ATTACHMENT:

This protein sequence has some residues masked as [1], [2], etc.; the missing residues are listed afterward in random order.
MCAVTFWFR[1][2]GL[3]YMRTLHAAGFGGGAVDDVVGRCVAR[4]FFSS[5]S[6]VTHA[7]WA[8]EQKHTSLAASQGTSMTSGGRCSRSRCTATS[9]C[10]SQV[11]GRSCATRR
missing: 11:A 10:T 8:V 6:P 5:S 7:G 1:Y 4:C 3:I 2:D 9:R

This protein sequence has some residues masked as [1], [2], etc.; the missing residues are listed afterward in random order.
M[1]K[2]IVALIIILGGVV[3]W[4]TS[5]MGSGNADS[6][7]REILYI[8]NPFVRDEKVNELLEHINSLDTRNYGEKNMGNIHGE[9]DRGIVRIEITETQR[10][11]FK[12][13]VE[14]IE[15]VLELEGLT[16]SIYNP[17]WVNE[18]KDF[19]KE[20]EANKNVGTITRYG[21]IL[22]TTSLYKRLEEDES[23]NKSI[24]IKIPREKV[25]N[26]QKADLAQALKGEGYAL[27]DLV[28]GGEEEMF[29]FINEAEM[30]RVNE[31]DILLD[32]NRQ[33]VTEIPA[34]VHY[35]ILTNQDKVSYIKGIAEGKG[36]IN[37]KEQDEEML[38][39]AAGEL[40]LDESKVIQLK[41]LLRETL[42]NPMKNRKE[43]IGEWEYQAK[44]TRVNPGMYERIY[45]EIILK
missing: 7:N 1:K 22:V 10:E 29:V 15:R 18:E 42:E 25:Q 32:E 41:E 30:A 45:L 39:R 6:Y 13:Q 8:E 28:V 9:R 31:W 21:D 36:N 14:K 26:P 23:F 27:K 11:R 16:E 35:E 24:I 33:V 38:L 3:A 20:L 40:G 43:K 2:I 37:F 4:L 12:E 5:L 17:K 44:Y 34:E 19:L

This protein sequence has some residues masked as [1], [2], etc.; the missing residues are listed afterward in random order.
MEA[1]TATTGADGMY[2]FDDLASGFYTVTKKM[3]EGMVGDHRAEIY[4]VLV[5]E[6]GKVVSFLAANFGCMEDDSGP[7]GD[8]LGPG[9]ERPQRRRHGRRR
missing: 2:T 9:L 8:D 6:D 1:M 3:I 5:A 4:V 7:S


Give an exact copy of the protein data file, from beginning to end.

This protein sequence has some residues masked as [1], [2], etc.; the missing residues are listed afterward in random order.
MCAVTFWFR[1][2]GL[3]YMRTLHAAGFGGGAVDDVVGRCVAR[4]FFSS[5]S[6]VTHA[7]WA[8]EQKHTSLAASQGTSMTSGGRCSRSRCTATS[9]C[10]SQV[11]GRSCATRR
missing: 11:A 10:T 8:V 6:P 5:S 7:G 1:Y 4:C 3:I 2:D 9:R

This protein sequence has some residues masked as [1], [2], etc.; the missing residues are listed afterward in random order.
M[1]K[2]IVALIIILGGVV[3]W[4]TS[5]MGSGNADS[6][7]REILYI[8]NPFVRDEKVNELLEHINSLDTRNYGEKNMGNIHGE[9]DRGIVRIEITETQR[10][11]FK[12][13]VE[14]IE[15]VLELEGLT[16]SIYNP[17]WVNE[18]KDF[19]KE[20]EANKNVGTITRYG[21]IL[22]TTSLYKRLEEDES[23]NKSI[24]IKIPREKV[25]N[26]QKADLAQALKGEGYAL[27]DLV[28]GGEEEMF[29]FINEAEM[30]RVNE[31]DILLD[32]NRQ[33]VTEIPA[34]VHY[35]ILTNQDKVSYIKGIAEGKG[36]IN[37]KEQDEEML[38][39]AAGEL[40]LDESKVIQLK[41]LLRETL[42]NPMKNRKE[43]IGEWEYQAK[44]TRVNPGMYERIY[45]EIILK
missing: 7:N 1:K 22:V 10:E 29:V 15:R 18:E 42:E 25:Q 32:E 41:E 30:A 45:L 39:R 6:Y 13:Q 8:E 28:V 9:R 31:W 21:D 36:N 14:K 26:P 23:F 27:K 11:R 16:E 35:E 24:I 33:V 38:L 3:A 20:L 40:G 43:K 2:I 37:F 4:L 12:E 5:L 17:K 44:Y 34:E 19:L

This protein sequence has some residues masked as [1], [2], etc.; the missing residues are listed afterward in random order.
MEA[1]TATTGADGMY[2]FDDLASGFYTVTKKM[3]EGMVGDHRAEIY[4]VLV[5]E[6]GKVVSFLAANFGCMEDDSGP[7]GD[8]LGPG[9]ERPQRRRHGRRR
missing: 2:T 9:L 8:D 6:D 1:M 3:I 5:A 4:V 7:S